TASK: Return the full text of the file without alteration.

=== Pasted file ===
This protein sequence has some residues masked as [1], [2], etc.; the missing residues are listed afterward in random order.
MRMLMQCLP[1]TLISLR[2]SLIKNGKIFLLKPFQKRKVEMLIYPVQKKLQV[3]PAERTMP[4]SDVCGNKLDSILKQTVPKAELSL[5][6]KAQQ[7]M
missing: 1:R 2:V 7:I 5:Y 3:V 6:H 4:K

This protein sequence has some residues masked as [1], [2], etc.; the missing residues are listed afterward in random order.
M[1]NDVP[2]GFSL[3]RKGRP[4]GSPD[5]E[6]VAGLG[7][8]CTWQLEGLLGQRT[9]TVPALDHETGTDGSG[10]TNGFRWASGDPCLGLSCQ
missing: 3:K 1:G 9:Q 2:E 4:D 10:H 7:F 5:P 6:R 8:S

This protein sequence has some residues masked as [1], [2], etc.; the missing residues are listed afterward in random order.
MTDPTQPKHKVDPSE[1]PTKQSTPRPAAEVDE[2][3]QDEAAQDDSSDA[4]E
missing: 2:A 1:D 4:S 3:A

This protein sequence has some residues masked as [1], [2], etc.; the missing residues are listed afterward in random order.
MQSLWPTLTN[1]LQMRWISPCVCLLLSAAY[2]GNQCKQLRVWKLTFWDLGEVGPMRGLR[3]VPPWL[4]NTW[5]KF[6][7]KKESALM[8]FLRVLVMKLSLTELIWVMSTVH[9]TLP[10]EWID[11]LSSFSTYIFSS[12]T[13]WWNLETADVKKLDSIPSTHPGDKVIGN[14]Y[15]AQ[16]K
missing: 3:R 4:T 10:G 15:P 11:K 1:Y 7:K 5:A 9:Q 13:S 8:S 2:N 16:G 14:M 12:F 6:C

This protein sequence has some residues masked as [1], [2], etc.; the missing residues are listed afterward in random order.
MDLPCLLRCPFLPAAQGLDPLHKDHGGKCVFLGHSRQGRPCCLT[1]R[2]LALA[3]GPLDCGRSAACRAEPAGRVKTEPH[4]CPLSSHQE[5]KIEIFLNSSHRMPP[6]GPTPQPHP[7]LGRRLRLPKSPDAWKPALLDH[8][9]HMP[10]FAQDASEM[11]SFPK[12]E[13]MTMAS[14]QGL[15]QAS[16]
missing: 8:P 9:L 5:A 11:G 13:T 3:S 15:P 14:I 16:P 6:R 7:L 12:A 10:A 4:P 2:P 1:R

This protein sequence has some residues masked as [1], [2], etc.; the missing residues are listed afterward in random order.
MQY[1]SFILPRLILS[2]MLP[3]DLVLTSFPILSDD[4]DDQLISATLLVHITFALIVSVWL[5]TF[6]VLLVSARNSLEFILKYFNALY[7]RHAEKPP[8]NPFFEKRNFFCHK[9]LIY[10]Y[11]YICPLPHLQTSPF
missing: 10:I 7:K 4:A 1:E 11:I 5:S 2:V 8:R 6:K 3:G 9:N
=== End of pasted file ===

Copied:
This protein sequence has some residues masked as [1], [2], etc.; the missing residues are listed afterward in random order.
MRMLMQCLP[1]TLISLR[2]SLIKNGKIFLLKPFQKRKVEMLIYPVQKKLQV[3]PAERTMP[4]SDVCGNKLDSILKQTVPKAELSL[5][6]KAQQ[7]M
missing: 1:R 2:V 7:I 5:Y 3:V 6:H 4:K

This protein sequence has some residues masked as [1], [2], etc.; the missing residues are listed afterward in random order.
M[1]NDVP[2]GFSL[3]RKGRP[4]GSPD[5]E[6]VAGLG[7][8]CTWQLEGLLGQRT[9]TVPALDHETGTDGSG[10]TNGFRWASGDPCLGLSCQ
missing: 3:K 1:G 9:Q 2:E 4:D 10:H 7:F 5:P 6:R 8:S

This protein sequence has some residues masked as [1], [2], etc.; the missing residues are listed afterward in random order.
MTDPTQPKHKVDPSE[1]PTKQSTPRPAAEVDE[2][3]QDEAAQDDSSDA[4]E
missing: 2:A 1:D 4:S 3:A

This protein sequence has some residues masked as [1], [2], etc.; the missing residues are listed afterward in random order.
MQSLWPTLTN[1]LQMRWISPCVCLLLSAAY[2]GNQCKQLRVWKLTFWDLGEVGPMRGLR[3]VPPWL[4]NTW[5]KF[6][7]KKESALM[8]FLRVLVMKLSLTELIWVMSTVH[9]TLP[10]EWID[11]LSSFSTYIFSS[12]T[13]WWNLETADVKKLDSIPSTHPGDKVIGN[14]Y[15]AQ[16]K
missing: 3:R 4:T 10:G 15:P 11:K 1:Y 7:K 5:A 9:Q 13:S 8:S 2:N 16:G 14:M 12:F 6:C

This protein sequence has some residues masked as [1], [2], etc.; the missing residues are listed afterward in random order.
MDLPCLLRCPFLPAAQGLDPLHKDHGGKCVFLGHSRQGRPCCLT[1]R[2]LALA[3]GPLDCGRSAACRAEPAGRVKTEPH[4]CPLSSHQE[5]KIEIFLNSSHRMPP[6]GPTPQPHP[7]LGRRLRLPKSPDAWKPALLDH[8][9]HMP[10]FAQDASEM[11]SFPK[12]E[13]MTMAS[14]QGL[15]QAS[16]
missing: 8:P 9:L 5:A 11:G 13:T 3:S 15:P 14:I 16:P 6:R 7:L 12:A 10:A 4:P 2:P 1:R

This protein sequence has some residues masked as [1], [2], etc.; the missing residues are listed afterward in random order.
MQY[1]SFILPRLILS[2]MLP[3]DLVLTSFPILSDD[4]DDQLISATLLVHITFALIVSVWL[5]TF[6]VLLVSARNSLEFILKYFNALY[7]RHAEKPP[8]NPFFEKRNFFCHK[9]LIY[10]Y[11]YICPLPHLQTSPF
missing: 10:I 7:K 4:A 1:E 11:I 5:S 2:V 8:R 6:K 3:G 9:N